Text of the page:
Possession (1981) Review

ima444gesAndrzej Zulawski’s art house horror movie Possession is notable for many reasons but primarily because it shares the twin badges of honor of not only winning its lead Isabelle Adjani the Best Actress award at the Cannes Film Festival but also making it onto the Video Nasties list here in the U.K.

Although these two things may seem incongruous let us not forget movies such as Battleship Potemkin, Marlon Brando’s The Wild One, Reservoir Dogs and Cronenberg’s Crash all very critical acclaimed and highly praised yet all falling foul of the censors for a variety of reasons at some point.

Opening as it does with the return of spy Mark (Hollywood star Sam Neill) to his family home in a Cold War ridden Berlin where his wife Anna (famous French femme Isabelle Adjani) demands a divorce, you would be hard pushed at first to see why Possession caused so much controversy let alone why it is classed as a horror.

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However as the film progresses the verbal disputes move to physical violence, self-mutilation, sexual perversion, strange characters crawling out of the wood work and as a nightmarish creature starts to dominate their lives Mark and Anna’s extremely destructive relationship drives them both to murder and madness.images5435345

Throwing the audience straight in to the middle of this broken relationship which is causing harm not only to the couple physically, emotionally and psychologically but also to their young son, Zulawski brilliantly blends a realistic relationship drama with a nightmarish decent into supernatural horror and shocking gore.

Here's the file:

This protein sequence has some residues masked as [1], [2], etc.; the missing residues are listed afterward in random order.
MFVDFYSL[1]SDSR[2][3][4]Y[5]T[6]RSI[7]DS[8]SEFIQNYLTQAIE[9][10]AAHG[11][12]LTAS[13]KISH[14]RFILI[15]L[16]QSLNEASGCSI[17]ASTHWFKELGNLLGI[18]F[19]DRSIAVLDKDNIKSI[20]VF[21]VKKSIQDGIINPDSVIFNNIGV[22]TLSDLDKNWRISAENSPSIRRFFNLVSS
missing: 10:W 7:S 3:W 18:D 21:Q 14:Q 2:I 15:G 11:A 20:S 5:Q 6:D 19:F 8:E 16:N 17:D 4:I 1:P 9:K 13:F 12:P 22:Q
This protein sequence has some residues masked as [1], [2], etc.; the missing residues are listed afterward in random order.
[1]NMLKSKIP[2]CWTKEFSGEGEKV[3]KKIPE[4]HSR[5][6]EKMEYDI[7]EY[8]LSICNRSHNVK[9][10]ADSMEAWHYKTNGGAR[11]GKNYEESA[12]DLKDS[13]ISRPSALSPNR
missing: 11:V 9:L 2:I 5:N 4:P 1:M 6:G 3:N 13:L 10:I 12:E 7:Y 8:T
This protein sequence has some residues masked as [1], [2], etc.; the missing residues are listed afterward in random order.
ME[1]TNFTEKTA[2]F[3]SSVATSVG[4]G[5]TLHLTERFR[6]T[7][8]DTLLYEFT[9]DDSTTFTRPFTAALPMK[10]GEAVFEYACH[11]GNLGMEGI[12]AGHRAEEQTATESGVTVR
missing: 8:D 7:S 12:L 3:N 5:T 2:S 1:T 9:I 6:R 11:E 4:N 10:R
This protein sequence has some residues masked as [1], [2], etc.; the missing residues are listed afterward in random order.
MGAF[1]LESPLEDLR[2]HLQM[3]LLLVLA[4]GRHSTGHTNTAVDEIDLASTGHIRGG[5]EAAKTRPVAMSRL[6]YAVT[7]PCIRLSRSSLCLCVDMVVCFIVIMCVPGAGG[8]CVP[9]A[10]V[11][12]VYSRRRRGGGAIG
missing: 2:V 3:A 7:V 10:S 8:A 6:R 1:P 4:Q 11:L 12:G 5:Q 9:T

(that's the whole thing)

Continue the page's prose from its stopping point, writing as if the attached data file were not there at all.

Amazingly shot Possession takes place in various urban environments all seemingly derelict or decaying as if the landscape itself where falling apart as rapidly and grotesquely as the lovers doomed yet addictive relationship.

Possession is full to the brim of themes and symbolism taking in religion, ethics, sexuality, the corrupt and confusing politics of an 80’s Cold War world and the human need for companionship to qualify one’s own existence.

Central to everything is the idea of the self and the other making Possession akin to the excellent and extreme body horror of Cronenberg found in such features as Dead Ringers and Videodrome.

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In Possession the idea of the double or more correctly the doppelganger as German’s would call it, is ever present with Anna literally having a double in the form of their sons teacher and Mark obsessed with being replaced by Anna’s new lover which turns out to be a hideous inhuman being brilliantly brought to life by special effects wizard Carlo Rambaldi who worked on E.T and Alien.

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Driving the film forward is the twin powerhouse performances from Neil and Adjani who throw themselves completely into the immensely demanding roles giving riveting and intense performances which vary from tender and touching to terrifying and disturbing.

Released by Second Sight on a sensational Blu-Ray packed with extras including features, interviews and commentary from Zulawski himself Possession manages to merge drama and horror, suspense and gore, reality and nightmares into a dark and unsettling tale of love and hate and the destructive forces they unleash on us all.

Movie Rating: ★★★½☆ 

Trailer:

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